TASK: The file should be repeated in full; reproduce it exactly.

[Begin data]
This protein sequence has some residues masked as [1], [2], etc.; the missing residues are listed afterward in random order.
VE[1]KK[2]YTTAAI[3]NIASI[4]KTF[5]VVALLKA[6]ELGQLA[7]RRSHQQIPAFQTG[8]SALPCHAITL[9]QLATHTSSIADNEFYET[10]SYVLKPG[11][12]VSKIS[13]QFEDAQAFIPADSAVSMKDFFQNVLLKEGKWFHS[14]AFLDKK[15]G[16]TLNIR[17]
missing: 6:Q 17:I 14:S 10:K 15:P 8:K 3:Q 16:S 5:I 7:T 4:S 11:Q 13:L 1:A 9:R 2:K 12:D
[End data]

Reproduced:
This protein sequence has some residues masked as [1], [2], etc.; the missing residues are listed afterward in random order.
VE[1]KK[2]YTTAAI[3]NIASI[4]KTF[5]VVALLKA[6]ELGQLA[7]RRSHQQIPAFQTG[8]SALPCHAITL[9]QLATHTSSIADNEFYET[10]SYVLKPG[11][12]VSKIS[13]QFEDAQAFIPADSAVSMKDFFQNVLLKEGKWFHS[14]AFLDKK[15]G[16]TLNIR[17]
missing: 6:Q 17:I 14:S 10:K 15:P 8:K 3:Q 16:S 5:I 7:T 4:S 11:Q 13:L 1:A 9:R 2:K 12:D